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Saxophones Sagacious Sopranino Made in Taiwan.


Well-Known Member
the Netherlands
Some of you who have met me at Frankfurt know that I have a friend, Ms Moon Chen who has her own brand of saxophones in Taiwan. This brand was previously known as HL sax and now it has changed name to Sagacious ( due to one of the partners who owned the name H.L. sax leaving the company following some company re-structuring after a flood ....... complicated story).

I have been helping them to get some orders since my love for the saxophone and a bit of experience in international business.

I have bought a few saxophones from them before at Frankfurt and one of these a HL sax spiral diamond has been sold to a member here. I currently own two altos by HL sax.

Now, as I said, this brand has changed name to Sagacious.

Some time ago I wanted to buy a sopranino and I thought to buy a Bauhaus Walstein since I was and am very satisfied with their curved soprano ( The BW is different from the curved sopranos from Taiwan because it has a more curved neck which is something that I liked and actually preferred) but due to the fact that BW was out of sopraninos I then asked my friend Moon to get me a sopranino in Taiwan.

She told me that in fact she didn't make a sopranino but that there were two other factories making sopraninos one which was a Yanagisawa clone (like the BW really) and the other which was a Selmer Super action 80 II clone and that this lat one was sold under different and well known names in the west (curiously the maker of these sopranino doesn't have a brand sold in the west himself but practically makes only OEM saxophones for several companies).

So I did order one through her and I was kindly given the price that a wholesale buyer would pay.

Anyway, to make a long story short I received the horn after a long wait (it has to be made special order). I went for the copper version with full engraving (the most expensive one of the three available, ;} what the heck!).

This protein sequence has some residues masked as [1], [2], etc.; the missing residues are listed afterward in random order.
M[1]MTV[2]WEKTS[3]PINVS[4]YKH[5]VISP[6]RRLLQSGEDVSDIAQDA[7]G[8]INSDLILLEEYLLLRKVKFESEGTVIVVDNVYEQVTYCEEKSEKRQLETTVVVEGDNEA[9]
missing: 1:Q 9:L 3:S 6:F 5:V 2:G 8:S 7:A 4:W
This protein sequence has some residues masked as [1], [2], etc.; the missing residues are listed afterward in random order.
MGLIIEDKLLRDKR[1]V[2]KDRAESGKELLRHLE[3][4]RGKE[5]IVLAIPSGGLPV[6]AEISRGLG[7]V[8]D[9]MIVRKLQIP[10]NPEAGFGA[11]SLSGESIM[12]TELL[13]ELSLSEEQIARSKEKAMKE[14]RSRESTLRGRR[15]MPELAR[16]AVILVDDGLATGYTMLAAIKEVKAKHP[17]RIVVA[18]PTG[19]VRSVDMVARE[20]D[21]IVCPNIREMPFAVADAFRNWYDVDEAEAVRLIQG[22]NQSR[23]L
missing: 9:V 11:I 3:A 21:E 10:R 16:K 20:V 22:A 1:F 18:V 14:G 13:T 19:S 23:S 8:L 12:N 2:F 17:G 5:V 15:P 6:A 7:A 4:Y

Now the horn is here and I am battling with my first sopranino.

I have to say that it isn't easy. If one thinks that playing soprano is challenging then playing sopranino is even more challenging on account of embouchure , breath control and intonation.

I am also sort of trying to find my way round the sopranino mouthpiece. I had bought a Yanagisawa metal 7 which is a lot brighter than the standard ebonite piece which came with the horn. The Yanagisawa is also a little narrower while the standard ebonite allows you to use soprano reeds.

It is early days for me to really say how I like playing a sopranino but I will be soldiering on.

The horn seems to be made very well but being a horn keyed up to high F# instead of the more customary Eb ( like most sopraninos around) it has a much more complex and tight mechanics which makes the playing with my large hands rather difficult (you are always in danger of pressing open something else).

In the beginning I had some problems with a sticking G# but I cured the issue, I think, by using a little spray silicone on the pad.

I can play it also way up with only the need for more mouthpiece in if I play a high C (which has the " whisper" double key arrangement.....I suspect that, especially these cold days it might have some condensation in the very small tonehole left when it is half covered by the whisper key ), side C is not a problem.

here a few pictures


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